Though Maya Kadar, 32, has lived most of her life in America, she was born in Israel. So perhaps not surprisingly, her foreign-born roots have always defined her life in the States. But she has few qualms with this bifurcated identity. In fact, she’s become a crucial link between young New York professionals and the Israeli nonprofit ELEM, founded in 1981, which helps at-risk Israeli youth get back on their feet.
“It provides a safe place to talk about their feelings and work through them,” said Kadar. “It’s a really worthy cause.”
Kadar graduated from Barnard College in 2000, and then spent a few years in Israel getting her master’s in filmmaking from Tel Aviv University. Because of her strong connections to the Jewish state, a friend of hers on the American board of ELEM, Oren Heiman, contacted Kadar about three years ago.
“He wanted to have the younger generation give their take on how to raise money” for ELEM, Kadar said. Kadar, along with a few other New York-based young professionals, was then asked to lead that project.
These young fundraisers are now at the vanguard of the organization in America, bringing ELEM — which hosts programs in more than 30 Israeli towns preventing homeless children from being sent to shelters and counseling girls who have been sexually abused — into the 21st century. Kadar has taken a particularly active leadership role in the organization’s annual fundraising dinner. Last fall, she helped bring high-profile Israel artists like Ron Agam and Aliza Olmert (Ehud’s wife) to a reception at a fashionable Soho gallery.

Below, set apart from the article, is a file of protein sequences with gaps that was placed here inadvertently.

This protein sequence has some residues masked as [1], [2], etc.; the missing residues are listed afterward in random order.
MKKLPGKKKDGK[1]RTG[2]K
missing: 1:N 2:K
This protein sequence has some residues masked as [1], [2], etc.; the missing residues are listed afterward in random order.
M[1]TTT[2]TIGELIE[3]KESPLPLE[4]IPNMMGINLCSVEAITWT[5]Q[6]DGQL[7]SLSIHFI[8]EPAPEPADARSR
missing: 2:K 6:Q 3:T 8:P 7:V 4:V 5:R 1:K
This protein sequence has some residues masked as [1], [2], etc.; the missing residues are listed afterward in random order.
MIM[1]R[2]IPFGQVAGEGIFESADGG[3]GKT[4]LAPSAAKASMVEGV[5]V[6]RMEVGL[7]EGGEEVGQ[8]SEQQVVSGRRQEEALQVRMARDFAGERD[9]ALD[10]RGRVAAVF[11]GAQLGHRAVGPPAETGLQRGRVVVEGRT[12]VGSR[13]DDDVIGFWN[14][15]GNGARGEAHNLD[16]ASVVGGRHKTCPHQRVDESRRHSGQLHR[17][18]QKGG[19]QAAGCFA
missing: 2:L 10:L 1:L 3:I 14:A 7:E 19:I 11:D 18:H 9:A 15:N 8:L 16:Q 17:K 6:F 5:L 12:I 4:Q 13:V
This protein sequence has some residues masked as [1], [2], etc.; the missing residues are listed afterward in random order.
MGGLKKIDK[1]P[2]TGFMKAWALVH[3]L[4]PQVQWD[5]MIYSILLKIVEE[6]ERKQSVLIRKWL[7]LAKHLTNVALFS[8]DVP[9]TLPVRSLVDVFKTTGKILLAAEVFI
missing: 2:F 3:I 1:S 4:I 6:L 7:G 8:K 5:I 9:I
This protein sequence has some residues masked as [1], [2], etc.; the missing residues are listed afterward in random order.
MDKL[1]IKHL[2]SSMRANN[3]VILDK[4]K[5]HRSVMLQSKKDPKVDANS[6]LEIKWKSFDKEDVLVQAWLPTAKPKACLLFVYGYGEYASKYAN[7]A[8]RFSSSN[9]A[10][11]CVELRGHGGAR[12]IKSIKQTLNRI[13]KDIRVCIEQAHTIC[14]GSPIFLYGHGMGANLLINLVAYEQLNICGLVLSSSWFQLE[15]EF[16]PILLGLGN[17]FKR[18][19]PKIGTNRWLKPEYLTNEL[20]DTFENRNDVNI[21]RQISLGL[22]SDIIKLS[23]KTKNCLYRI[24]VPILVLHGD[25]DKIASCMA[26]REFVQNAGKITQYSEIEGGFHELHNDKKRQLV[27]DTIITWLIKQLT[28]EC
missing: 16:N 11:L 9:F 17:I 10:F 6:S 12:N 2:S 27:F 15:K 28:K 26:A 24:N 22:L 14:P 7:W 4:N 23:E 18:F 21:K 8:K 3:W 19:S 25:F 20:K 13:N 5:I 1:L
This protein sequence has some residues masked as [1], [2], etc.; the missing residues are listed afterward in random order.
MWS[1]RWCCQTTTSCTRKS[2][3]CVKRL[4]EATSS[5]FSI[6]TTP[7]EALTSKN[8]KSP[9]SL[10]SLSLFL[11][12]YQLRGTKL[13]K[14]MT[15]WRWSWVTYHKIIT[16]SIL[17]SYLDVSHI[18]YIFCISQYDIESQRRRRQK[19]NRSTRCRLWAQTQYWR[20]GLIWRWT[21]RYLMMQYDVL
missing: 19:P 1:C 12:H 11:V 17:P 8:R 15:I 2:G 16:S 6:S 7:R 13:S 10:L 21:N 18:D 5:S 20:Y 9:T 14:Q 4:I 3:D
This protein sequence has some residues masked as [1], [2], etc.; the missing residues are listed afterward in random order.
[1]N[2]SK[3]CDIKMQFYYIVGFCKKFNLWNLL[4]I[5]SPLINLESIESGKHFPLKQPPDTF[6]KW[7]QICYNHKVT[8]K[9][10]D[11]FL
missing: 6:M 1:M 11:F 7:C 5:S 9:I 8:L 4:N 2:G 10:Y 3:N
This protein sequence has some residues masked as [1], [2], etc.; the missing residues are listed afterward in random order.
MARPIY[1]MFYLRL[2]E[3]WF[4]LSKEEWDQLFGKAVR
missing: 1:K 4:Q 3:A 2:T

Despite a full-time job at BrainPop.com, an educational Web site for children, and the rigors of family life — she’s married with a newborn daughter — Kadar says that ELEM and Israel are still essential commitments. “I’m very happy with my career right now,” she says. “But first and foremost, I’m an Israeli. And Israel has always been central to my life.”
Favorite filmmaker: Ernst Lubitsch.
Favorite Jew: Golda Meir.
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